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Charles, Capt. Rollo | Conrad, Lt. Doda | Cooper, Sqdr. Ldr. Douglas


Conrad, Lt. Doda  

Lieutenant, U.S. Army, Monuments, Fine Arts, and Archives (MFAA)

Polish-born bass singer Doda Conrad was the son of baritone singer Doda Conrad and famous German-born soprano Marya Freund. The younger Conrad lived most of his life in France and performed his first recital in Paris in 1932. He was “an intelligent and thoughtful musician”1 who was known for interpreting songs by French and other foreign composers. Extremely well connected to many great artistic icons of his day from “the salons of Paris . . . to America’s cultural magnates,”2 Conrad was a renowned performer across the globe.

During World War II, Conrad joined the United States Army and was promoted to the rank of Lieutenant. From his enlistment in 1942 to the end of the war Conrad saw service across Europe and the Mediterranean, from Algeria to Naples and Marseilles. Following the Allied victory he found himself serving under General Lucius Clay with the occupying armies. While in Germany Conrad met Lt. Col. Mason Hammond, an early member of the MFAA, who suggested Conrad join the MFAA as a member of Capt. Calvin Hathaway’s team in Berlin.3 In the summer of 1945 Conrad traveled through Germany to Berlin and there he witnessed first hand the destruction that had occurred in the Friedrichshain Flak Tower. According to Conrad, the fifth floor of this immense, bombproof shelter had been used to store artworks removed from the Berlin Museums in the final weeks of the war. A fire broke out in the tower, allegedly caused by Russian soldiers when they entered the city, and many works of art were destroyed. Conrad described the scene as a room filled with dust and ashes up to their knees along with paintings by Raphael and Bellini, the Pergamon Altar, and dozens of porcelain and bronze sculptures. He and other officers sorted through the debris, collecting what was salvageable into baskets.4

While in Berlin, Conrad encountered opposition to the primary goals of the MFAA. In the mess hall one evening, a Russian-American Colonel informed Conrad of a collection of over one hundred small, 18th century porcelain figurines from the Palace of Sans-Souci in his possession. Conrad asserted that the objects should be entrusted to the MFAA to be returned to the palace, however the Colonel argued that as one of the victors of the war he only wanted to keep the figurines for his children, not intending to make a profit from selling them. Feeling that this was a complete contradiction to the ethics of the MFAA, Conrad promptly reported the Colonel and the objects were eventually sequestered and returned.5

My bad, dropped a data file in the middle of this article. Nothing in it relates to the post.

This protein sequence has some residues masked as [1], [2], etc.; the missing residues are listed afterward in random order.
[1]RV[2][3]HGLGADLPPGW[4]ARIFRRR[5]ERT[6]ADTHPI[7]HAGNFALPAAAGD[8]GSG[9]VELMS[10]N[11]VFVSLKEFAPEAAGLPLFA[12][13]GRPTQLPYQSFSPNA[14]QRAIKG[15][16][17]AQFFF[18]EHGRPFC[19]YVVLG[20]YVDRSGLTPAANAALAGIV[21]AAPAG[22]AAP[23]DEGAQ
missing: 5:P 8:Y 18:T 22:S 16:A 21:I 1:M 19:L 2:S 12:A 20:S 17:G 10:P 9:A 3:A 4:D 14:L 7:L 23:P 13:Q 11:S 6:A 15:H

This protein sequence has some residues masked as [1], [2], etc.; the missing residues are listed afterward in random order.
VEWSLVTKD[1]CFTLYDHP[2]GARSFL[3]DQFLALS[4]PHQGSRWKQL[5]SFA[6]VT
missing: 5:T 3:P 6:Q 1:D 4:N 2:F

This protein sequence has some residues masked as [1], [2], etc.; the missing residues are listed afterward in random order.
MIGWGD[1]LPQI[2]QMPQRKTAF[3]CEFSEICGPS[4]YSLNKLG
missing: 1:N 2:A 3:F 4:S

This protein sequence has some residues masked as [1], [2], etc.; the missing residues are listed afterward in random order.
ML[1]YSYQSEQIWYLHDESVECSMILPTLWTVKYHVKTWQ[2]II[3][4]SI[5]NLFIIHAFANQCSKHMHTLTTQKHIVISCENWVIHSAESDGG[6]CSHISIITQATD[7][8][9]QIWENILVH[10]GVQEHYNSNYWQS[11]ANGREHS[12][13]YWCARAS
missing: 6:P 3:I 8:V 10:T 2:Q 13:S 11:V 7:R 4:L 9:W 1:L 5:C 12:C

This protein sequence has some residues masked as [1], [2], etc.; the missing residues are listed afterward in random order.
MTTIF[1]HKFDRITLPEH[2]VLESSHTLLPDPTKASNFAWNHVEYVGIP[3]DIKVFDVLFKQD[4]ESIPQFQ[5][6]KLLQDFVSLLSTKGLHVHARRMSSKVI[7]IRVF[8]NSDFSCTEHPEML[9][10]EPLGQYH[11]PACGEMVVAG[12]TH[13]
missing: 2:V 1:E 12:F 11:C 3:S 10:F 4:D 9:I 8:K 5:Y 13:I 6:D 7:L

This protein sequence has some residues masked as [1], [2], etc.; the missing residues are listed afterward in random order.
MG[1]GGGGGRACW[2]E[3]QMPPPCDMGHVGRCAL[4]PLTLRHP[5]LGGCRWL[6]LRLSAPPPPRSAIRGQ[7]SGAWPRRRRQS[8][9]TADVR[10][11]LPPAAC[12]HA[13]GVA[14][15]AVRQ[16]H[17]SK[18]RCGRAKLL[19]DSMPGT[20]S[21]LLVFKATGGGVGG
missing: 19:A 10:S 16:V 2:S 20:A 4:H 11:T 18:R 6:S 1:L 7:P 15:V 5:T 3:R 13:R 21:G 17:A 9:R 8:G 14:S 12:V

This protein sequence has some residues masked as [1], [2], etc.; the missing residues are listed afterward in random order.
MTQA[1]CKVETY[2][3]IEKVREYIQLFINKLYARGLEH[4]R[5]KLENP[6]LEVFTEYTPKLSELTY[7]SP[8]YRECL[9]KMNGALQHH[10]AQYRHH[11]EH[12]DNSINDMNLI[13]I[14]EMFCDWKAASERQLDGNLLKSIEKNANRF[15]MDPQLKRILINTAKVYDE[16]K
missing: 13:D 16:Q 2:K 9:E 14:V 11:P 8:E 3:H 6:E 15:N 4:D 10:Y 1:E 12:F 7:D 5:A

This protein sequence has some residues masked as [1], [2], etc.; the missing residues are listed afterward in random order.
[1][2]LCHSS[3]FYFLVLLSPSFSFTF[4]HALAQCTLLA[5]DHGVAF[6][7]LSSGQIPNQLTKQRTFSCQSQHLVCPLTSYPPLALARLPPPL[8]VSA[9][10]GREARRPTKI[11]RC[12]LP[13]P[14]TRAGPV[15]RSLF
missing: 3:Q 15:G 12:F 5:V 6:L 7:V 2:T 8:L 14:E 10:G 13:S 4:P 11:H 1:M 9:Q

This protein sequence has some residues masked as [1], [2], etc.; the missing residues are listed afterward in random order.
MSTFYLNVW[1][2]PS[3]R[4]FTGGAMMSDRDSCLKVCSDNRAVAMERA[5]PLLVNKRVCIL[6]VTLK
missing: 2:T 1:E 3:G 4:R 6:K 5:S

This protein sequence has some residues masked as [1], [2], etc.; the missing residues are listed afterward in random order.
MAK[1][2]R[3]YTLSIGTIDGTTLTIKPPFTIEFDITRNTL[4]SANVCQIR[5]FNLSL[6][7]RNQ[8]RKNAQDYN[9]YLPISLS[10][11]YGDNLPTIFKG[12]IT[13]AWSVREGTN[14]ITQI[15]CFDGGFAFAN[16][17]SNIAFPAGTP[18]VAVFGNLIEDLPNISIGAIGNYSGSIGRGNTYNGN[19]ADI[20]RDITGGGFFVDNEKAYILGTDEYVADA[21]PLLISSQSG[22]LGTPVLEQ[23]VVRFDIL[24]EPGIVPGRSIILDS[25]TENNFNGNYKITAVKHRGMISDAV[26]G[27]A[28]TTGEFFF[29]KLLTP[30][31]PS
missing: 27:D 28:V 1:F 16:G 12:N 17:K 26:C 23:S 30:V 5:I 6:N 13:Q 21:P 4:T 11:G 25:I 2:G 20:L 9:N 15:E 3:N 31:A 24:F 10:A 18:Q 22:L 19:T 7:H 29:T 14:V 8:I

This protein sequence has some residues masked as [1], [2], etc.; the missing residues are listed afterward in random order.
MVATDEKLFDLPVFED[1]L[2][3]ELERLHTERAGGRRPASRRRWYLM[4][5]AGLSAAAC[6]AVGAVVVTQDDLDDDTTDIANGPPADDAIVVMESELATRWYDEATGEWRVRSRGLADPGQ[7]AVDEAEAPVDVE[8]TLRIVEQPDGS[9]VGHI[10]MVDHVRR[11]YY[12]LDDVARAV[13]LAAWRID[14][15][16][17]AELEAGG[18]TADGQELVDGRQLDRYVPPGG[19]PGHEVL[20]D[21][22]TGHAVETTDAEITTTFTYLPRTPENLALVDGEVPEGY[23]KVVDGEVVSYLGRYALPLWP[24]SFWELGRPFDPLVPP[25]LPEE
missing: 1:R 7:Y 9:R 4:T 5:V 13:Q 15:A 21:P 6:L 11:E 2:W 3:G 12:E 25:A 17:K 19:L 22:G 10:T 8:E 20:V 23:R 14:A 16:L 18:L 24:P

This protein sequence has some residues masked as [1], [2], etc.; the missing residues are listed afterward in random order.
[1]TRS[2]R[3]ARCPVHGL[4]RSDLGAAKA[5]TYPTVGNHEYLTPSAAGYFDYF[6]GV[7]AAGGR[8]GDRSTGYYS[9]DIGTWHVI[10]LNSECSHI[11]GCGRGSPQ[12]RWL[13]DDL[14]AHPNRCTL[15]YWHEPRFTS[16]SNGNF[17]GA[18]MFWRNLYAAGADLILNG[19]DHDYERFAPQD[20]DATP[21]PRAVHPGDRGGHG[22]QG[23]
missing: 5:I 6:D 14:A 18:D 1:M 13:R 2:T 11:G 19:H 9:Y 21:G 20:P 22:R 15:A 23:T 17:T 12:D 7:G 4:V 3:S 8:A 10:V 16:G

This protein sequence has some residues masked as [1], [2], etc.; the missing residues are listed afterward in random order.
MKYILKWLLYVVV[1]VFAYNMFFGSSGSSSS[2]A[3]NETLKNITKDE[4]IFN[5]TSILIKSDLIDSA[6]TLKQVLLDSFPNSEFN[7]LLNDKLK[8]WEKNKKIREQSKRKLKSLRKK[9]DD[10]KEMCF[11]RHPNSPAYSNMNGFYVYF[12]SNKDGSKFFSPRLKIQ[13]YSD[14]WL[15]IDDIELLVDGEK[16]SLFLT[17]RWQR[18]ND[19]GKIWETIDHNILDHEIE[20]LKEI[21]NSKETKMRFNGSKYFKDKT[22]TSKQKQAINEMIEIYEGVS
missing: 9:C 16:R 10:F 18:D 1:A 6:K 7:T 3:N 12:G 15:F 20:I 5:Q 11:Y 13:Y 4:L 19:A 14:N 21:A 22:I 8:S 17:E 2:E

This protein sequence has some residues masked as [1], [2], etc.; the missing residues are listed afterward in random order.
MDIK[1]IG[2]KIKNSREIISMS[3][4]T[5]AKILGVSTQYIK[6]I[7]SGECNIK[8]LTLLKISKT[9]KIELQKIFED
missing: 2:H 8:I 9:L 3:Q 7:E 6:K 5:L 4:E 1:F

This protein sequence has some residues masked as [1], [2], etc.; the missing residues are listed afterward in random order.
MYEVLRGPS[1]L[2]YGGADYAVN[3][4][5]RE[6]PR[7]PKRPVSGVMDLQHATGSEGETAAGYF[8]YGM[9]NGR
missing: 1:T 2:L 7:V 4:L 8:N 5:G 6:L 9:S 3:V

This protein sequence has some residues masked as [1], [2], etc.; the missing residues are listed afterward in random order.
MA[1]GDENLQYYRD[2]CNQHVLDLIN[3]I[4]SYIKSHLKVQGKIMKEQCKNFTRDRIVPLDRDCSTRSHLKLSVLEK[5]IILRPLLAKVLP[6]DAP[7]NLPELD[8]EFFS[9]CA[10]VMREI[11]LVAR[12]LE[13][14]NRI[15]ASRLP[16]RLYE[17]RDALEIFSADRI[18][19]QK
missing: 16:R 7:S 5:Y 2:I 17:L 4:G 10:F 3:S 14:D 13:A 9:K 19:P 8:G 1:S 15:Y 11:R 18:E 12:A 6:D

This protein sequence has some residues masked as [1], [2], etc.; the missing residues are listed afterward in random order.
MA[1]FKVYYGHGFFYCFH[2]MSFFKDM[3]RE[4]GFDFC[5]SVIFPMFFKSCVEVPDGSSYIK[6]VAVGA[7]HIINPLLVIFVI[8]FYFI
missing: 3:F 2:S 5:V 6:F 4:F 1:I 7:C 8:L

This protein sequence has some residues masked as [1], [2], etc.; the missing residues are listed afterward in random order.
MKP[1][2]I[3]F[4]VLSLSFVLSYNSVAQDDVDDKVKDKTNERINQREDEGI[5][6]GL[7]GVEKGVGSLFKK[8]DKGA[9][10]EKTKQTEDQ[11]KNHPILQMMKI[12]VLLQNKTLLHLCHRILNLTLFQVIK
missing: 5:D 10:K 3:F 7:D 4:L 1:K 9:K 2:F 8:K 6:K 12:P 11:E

Conrad was transferred to the Munich Collecting Point in the fall of 1945 and began his work sealing damaged roofs to protect the furniture depositories. He was also responsible for the automobile lot and a group of one hundred men hired to guard and work in the building. In addition, he also organized regular expeditions to the countryside to take possession of newly discovered objects. While at the Collecting Point, he realized that three out of the five Vermeer paintings in the collection were of questionable legitimacy, and indeed, the paintings were forgeries by Han van Meegeren. Conrad also participated in the recoveries of the Veit Stoss altarpiece, which had been hidden in Nuremberg behind a faux wall, and a prized Pleyel harpsichord, belonging to the acclaimed harpsichordist Wanda Landowska, which had been found in the recreation room of military government headquarters in Alt Oetting, Bavaria.

Following his service with the MFAA, Conrad resumed his career as a vocalist, eventually settling in Paris where he died in late 1997. His autobiography, Dodascalies, was published shortly before his death.

1. “Recital by Doda Conrad.” New York Times, Jan. 19, 1945, 26.
2. Joel Kasow, Review of Doda Conrad’s Dodascalies: Ma chronique du XXi siècle. http://www.CultureKiosque.com.
3. Doda Conrad, Dodascalies: Ma chronique du XXi siècle (Arles: Actes Sud, 1997), 264.
4. Ibid, 268-269.
5. Ibid, 269-270.
 

 


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